Amnesia Botnet Description
The Amnesia Botnet malware is classified as an advanced threat to IoT networks. The Amnesia Botnet was discovered in March 2016 and proved to be a modified variant of the Tsunami Botnet Trojan. The Amnesia Botnet attracted a lot of attention due to its ability to check if the Linux environment it inhabits is a virtual machine powered by software like VirtualBox, VMware and QEMU. VM detection is not a novelty in malware designed to run on Windows, but the Amnesia Botnet is the first to do it on Linux. Interestingly, the malware deletes all data on the compromised device if it detects debugging tools and markers of a running VM.
The Amnesia Botnet is designed to infect DVR (Digital Video Recorder) setups primarily. The Amnesia Botnet appears to be aimed at a particular DVR manufacturer called ‘TVT Digital’ that supplies hardware to more than seventy vendors worldwide. The Amnesia Botnet exploits a known vulnerability in the firmware of devices made by ‘TVT Digital’ to install itself and empower third parties to launch DDoS attacks. The threat is believed to be developed by a small team that uses already compromised machines to scan larger and larger parts of the Internet. That way the Amnesia Botnet can expand perpetually as long as there are poorly protected IoT devices and users who forgot to install the latest firmware update.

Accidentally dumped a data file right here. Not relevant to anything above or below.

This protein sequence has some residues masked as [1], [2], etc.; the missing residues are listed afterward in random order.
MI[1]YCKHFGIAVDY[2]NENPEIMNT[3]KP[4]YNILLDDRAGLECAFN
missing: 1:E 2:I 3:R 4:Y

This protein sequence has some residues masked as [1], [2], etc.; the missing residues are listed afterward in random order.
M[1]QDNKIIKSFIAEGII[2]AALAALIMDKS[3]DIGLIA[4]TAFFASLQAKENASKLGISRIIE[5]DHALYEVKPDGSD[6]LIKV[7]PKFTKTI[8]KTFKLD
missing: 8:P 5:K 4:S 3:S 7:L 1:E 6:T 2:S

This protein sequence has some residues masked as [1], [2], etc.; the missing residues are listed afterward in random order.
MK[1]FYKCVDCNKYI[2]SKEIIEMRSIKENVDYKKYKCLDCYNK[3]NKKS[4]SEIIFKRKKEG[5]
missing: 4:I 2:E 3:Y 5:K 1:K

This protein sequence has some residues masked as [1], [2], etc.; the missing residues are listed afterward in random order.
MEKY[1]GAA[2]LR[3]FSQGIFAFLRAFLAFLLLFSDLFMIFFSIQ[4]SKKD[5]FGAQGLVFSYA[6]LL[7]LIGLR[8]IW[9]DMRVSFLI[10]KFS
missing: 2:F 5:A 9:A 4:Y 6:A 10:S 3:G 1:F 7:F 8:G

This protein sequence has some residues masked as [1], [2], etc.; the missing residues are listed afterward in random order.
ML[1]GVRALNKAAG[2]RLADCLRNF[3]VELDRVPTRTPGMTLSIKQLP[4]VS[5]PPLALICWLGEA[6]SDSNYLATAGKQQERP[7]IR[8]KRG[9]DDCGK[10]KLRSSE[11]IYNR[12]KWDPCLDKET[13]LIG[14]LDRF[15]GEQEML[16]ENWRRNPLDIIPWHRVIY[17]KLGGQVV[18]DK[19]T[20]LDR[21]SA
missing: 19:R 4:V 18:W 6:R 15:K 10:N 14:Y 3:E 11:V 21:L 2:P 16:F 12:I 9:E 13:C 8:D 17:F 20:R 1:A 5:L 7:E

The network bandwidth of infected devices is exploited by the Amnesia Botnet actors to run DDoS (Distributed Denial of Service) attacks on various targets ranging from small companies to media platforms like Netflix and YouTube. The Amnesia Botnet is programmed to save and run a shell script on the infected host and allow unauthorized access. The IoT devices in the Amnesia Botnet are repurposed to listen to instructions from the ‘Command and Control’ servers operated by the same people behind the Amnesia Botnet. Threat actors looking to buy DDoS power and hide their Web traffic from computer security vendors can contact the Amnesia Botnet team and pay to have access to their devices. The Amnesia Botnet is best known for sending torrents of data requests via HTTP flooding and UDP flooding. Server administrators are advised to employ reliable DDoS mitigation techniques. IoT users are encouraged to perform regular updates and security scans to limit the spread of the Amnesia Botnet.